Orca mother grieves for what humans fight for the right to throw away

Orca mother grieves for what humans fight for the right to throw away

orca mother grieves dead calf

Currently, a grief-stricken orca mother is in the news. The aquatic mammal has spent weeks dragging a dead calf through the ocean off the coast of Washington. Like it or not, it appears nature is sending a visual message, not only to Washington State but the world, about what constitutes maternal instinct and how mothers should feel about the loss of offspring. 

On July 25th, an orca named Tahlequah (J35) gave birth to an orange-tinted 400-lb calf that survived a half hour. Since that day, Tahlequah has refused to let go of the calf and has transported her dead offspring through the Pacific Ocean assisted on occasion by other members of her pod.

Allyson Chiu of The Washington Post explained:

[t]he pod of killer whales that roam between Vancouver and San Juan Island has dwindled to 75 members over the decades. The cause is no mystery: Humans have netted up the whales’ salmon, driven ships through their hunting lanes and polluted their water, to the point that researchers fear Tahlequah’s generation may be the last of her family.

In response, biologists and government officials are currently working on a plan to save Scarlet (J50), a starving member of Tahlequah’s pod. In an attempt to rescue the whale, the critically ill 3-1/2-year-old is being tracked and fed antibiotic-laced salmon. Meanwhile, in America, there is another group at risk. According to an Abortion Surveillance Report issued by the CDC, in 2011, “black women [made] up 14% of the childbearing population, yet obtained 36.2% of reported abortions.” At the time, “Black women [had] the highest abortion ratio in the country, with 474 abortions per 1,000 live births.”

In other words, environmentalists and animal rights activists address diminishing pods and malnourished killer whales but seem unconcerned about the disproportionate number of Black children denied the right to live in humanity’s pod.

READ: These Black leaders in history viewed abortion as Black genocide 

According to Chiu, as America aborts its unborn, this orca mother was “forever picking up the [calf’s] body as it sank, hoisting it out of the water to take a breath, and repeating.”

Deborah Giles, a University of Washington killer whale biologist, said that based on the whale’s unusual behavior, “You cannot interpret it any other way. This is an animal that is grieving for its dead baby, and she doesn’t want to let it go. She’s not ready.”  

Thus, according to TIME Magazine, Tahlequah has not been forced to release the corpse of the dead calf because scientists deem that “her emotional bond is simply too strong.” In turn, researchers have discontinued calling the whale’s treatment of her dead baby “rare” and are now calling it “unprecedented.”

It’s indeed telling to witness an inconsolable whale grieve for what human beings fight for the right to throw away.

Nevertheless, Giles told TIME Magazine that “Even if her family is foraging for and sharing fish with her, [she] cannot be getting the… nutrition she needs to regain any body-mass loss that would have naturally occurred during the gestation of her fetus.”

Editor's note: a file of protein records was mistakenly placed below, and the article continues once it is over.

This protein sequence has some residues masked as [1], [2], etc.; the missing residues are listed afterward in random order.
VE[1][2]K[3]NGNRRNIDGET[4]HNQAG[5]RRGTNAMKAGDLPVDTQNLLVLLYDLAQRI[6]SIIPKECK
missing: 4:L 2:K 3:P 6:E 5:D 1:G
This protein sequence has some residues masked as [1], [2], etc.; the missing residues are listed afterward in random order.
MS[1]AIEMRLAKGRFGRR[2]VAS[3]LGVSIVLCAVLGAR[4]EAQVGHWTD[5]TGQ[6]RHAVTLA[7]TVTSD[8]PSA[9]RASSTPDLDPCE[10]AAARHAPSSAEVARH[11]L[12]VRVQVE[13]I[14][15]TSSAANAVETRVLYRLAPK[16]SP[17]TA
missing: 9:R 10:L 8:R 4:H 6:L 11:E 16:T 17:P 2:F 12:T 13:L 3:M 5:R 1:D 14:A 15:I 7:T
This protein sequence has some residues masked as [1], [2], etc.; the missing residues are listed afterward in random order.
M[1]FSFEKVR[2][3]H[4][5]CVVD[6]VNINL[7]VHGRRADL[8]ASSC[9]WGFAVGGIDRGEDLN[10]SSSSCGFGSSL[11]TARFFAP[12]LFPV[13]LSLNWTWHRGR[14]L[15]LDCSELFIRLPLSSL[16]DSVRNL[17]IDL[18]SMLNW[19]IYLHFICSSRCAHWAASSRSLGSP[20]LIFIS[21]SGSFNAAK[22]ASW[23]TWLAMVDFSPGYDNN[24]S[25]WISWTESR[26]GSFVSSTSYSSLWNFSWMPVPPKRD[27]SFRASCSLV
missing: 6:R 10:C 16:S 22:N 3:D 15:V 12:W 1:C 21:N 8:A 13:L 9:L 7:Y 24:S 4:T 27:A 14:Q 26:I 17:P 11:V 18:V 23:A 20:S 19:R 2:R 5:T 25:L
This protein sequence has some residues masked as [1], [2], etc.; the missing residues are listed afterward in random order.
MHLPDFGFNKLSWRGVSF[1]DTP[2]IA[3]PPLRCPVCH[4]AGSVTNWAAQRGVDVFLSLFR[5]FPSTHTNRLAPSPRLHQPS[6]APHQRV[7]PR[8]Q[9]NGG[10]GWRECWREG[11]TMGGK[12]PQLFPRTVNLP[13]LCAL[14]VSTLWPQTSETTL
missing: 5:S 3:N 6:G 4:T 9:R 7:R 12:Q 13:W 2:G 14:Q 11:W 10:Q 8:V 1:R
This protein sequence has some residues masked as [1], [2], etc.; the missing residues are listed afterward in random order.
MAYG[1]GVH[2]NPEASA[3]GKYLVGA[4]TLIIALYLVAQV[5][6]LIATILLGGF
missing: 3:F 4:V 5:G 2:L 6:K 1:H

And while large numbers of unborn humans are destroyed, primarily for convenience’s sake, it’s interesting to note that Tahlequah’s pod is dwindling and finding it difficult to forage for food, with many orcas starving — and yet, each life matters to the pod. Although “the effort of pushing her calf – for about 1,000 miles by now – is probably making her weak and keeping her from finding enough food,” Tahlequah puts her life at risk for the sake of her child.

In fact, when reflecting upon Tahlequah’s plight, one can’t help but wonder whether supporters of the right to abort can see the cognitive dissonance in assigning an animal “a sense of interspecies kinship…[with]… mothers who … also lost children.” Many are grieving right along with this orca, with one scientist reportedly weeping over the whale, with people writing poems and drawing pictures of Tahlequah, or any of those who “lost sleep” lamenting over the heartsick orca. Yet they will dismiss the idea of human post-abortion grief. 

READ: No, post-abortion syndrome is not a myth

Killer whale expert Peter Ross, vice president of research at conservation group Ocean Wise, said, “One of the reasons the story is rather heart-wrenching is the fact that we’ve grown to truly marvel at this iconic species and… we see a little bit of us in them. We look for things that we might understand or explain on the basis of our own experiences.”

With that in mind, as the whale funeral procession continues, pro-choice individuals who justify animal rights above human rights — and do so by assigning human virtues to animals — really should ask themselves how Tahlequah’s conduct toward her dead offspring reflects on the treatment 60 million human beings have suffered at the hands of their mothers.

The orca’s actions provoke a powerful image that should incite heartfelt response in both science and government and send a strong message to those who support the unfettered slaughter of the 51,000 babies who were aborted in the U.S. in the 17 days since Tahlequah’s calf died. Moreover, if it is true that whales are highly intelligent and exhibit similar emotions to humans, this ora mother’s behavior conveys a lot about those who march for the right to abort what a killer whale cherishes.

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